Associations of horse age, joint type, and osteochondral injury with serum and synovial fluid concentrations of type II collagen biomarkers in Thoroughbreds

Department of Veterinary Population Medicine, College of Veterinary Medicine, University of Minnesota, Saint Paul, MN 55108, USA.
American Journal of Veterinary Research (Impact Factor: 1.34). 07/2010; 71(7):741-9. DOI: 10.2460/ajvr.71.7.741
Source: PubMed


To determine the effects of horse age, osteochondral injury, and joint type on a synthesis biomarker and 3 degradative biomarkers of type II collagen in Thoroughbreds.
Healthy rested adult (3- to 12-year-old) Thoroughbreds (n = 19), yearling (1- to 2-year-old) Thoroughbreds (40), and Thoroughbred racehorses (2 to 7 years old) undergoing arthroscopic surgery for removal of osteochondral fragments that resulted from training or racing (41).
Samples of blood and metacarpophalangeal, metatarsophalangeal, or carpal joint synovial fluid (SF) were collected from all horses. Commercially available assays were used to analyze SF and serum concentrations of type II collagen biomarkers of synthesis (carboxy propeptide of type II collagen [CPII]) and degradation (cross-linked C-telopeptide fragments of type II collagen [CTX II], neoepitope generated by collagenase cleavage of type I and II collagen [C1,2C], and neoepitope generated by collagenase cleavage of type II collagen [C2C]).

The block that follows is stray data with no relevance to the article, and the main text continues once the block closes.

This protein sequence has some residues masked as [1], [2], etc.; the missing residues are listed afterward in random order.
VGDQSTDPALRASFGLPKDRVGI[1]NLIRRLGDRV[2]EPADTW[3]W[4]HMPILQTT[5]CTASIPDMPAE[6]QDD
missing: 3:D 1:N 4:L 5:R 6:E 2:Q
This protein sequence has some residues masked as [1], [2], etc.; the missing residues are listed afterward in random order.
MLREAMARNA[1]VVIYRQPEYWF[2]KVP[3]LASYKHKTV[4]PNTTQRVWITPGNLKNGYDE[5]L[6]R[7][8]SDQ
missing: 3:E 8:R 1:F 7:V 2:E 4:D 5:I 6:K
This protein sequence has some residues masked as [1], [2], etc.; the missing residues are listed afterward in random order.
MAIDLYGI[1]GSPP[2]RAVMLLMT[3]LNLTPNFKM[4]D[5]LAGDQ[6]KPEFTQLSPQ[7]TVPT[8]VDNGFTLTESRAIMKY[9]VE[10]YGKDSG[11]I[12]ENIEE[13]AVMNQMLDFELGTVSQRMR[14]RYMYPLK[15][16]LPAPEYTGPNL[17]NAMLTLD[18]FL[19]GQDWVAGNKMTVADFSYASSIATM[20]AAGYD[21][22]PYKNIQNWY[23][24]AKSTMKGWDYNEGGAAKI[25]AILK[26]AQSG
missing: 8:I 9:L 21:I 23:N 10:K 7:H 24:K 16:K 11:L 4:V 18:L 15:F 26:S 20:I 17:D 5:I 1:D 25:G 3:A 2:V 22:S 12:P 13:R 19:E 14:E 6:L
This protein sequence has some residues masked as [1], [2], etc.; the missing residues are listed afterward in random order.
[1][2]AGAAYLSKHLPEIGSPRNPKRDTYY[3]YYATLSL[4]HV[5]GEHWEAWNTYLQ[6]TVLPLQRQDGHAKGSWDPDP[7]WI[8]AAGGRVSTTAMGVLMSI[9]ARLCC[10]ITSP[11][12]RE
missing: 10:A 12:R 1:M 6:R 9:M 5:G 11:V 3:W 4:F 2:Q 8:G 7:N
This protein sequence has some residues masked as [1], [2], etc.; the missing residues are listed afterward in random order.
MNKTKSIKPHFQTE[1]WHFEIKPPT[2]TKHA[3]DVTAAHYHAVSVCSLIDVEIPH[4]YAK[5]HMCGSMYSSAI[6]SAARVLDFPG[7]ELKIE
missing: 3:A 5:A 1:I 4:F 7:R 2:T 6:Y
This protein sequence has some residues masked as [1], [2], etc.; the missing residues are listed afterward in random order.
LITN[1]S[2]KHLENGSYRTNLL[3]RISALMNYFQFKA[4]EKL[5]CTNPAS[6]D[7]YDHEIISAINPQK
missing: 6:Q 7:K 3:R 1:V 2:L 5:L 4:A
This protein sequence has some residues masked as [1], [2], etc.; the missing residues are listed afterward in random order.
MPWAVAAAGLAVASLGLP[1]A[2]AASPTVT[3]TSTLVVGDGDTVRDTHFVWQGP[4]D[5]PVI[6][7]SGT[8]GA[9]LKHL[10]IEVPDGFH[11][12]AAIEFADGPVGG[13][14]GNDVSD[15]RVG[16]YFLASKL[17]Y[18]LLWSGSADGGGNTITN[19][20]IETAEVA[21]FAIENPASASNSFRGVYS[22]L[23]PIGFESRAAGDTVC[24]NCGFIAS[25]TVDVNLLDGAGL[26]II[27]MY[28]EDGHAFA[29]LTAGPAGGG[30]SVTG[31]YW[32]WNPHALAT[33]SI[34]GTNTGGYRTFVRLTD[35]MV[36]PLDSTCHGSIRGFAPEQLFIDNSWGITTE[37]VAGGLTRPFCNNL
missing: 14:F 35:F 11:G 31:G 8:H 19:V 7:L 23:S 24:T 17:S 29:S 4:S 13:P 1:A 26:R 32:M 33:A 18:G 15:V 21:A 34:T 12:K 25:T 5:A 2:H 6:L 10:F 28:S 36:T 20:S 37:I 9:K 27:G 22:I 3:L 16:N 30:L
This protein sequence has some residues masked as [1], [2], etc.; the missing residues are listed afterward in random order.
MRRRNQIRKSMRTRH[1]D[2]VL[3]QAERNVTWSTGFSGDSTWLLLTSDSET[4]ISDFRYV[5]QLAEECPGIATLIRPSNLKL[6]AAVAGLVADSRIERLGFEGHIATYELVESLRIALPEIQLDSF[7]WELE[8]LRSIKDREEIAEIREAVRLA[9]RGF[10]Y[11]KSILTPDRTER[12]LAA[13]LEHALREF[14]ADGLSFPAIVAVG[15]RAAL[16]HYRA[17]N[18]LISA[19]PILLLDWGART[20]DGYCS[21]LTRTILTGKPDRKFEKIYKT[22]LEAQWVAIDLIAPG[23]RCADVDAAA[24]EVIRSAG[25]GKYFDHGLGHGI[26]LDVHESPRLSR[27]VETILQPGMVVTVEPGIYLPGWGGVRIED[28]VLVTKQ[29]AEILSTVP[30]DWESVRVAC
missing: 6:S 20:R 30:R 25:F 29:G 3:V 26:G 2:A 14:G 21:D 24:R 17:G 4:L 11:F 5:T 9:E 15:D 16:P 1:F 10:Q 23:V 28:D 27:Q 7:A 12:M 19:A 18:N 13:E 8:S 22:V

Osteochondral injury affected concentrations of CPII, CTX II, C1,2C, and C2C in SF, serum, or both, compared with concentrations in healthy adult horses. Compared with adult horses, yearling horses had increased SF or serum concentrations of degradative biomarkers (CTX II, C1,2C, and C2C). Concentrations were higher in carpal than metacarpophalangeal or metatarsophalangeal joints for all biomarkers in osteochondral-injured horses. Variable differences in SF concentrations between joint types were detected in healthy adult and yearling horses.
Horse age, osteochondral injury, and joint type all significantly affected type II collagen biomarker concentrations in SF and serum of Thoroughbreds.

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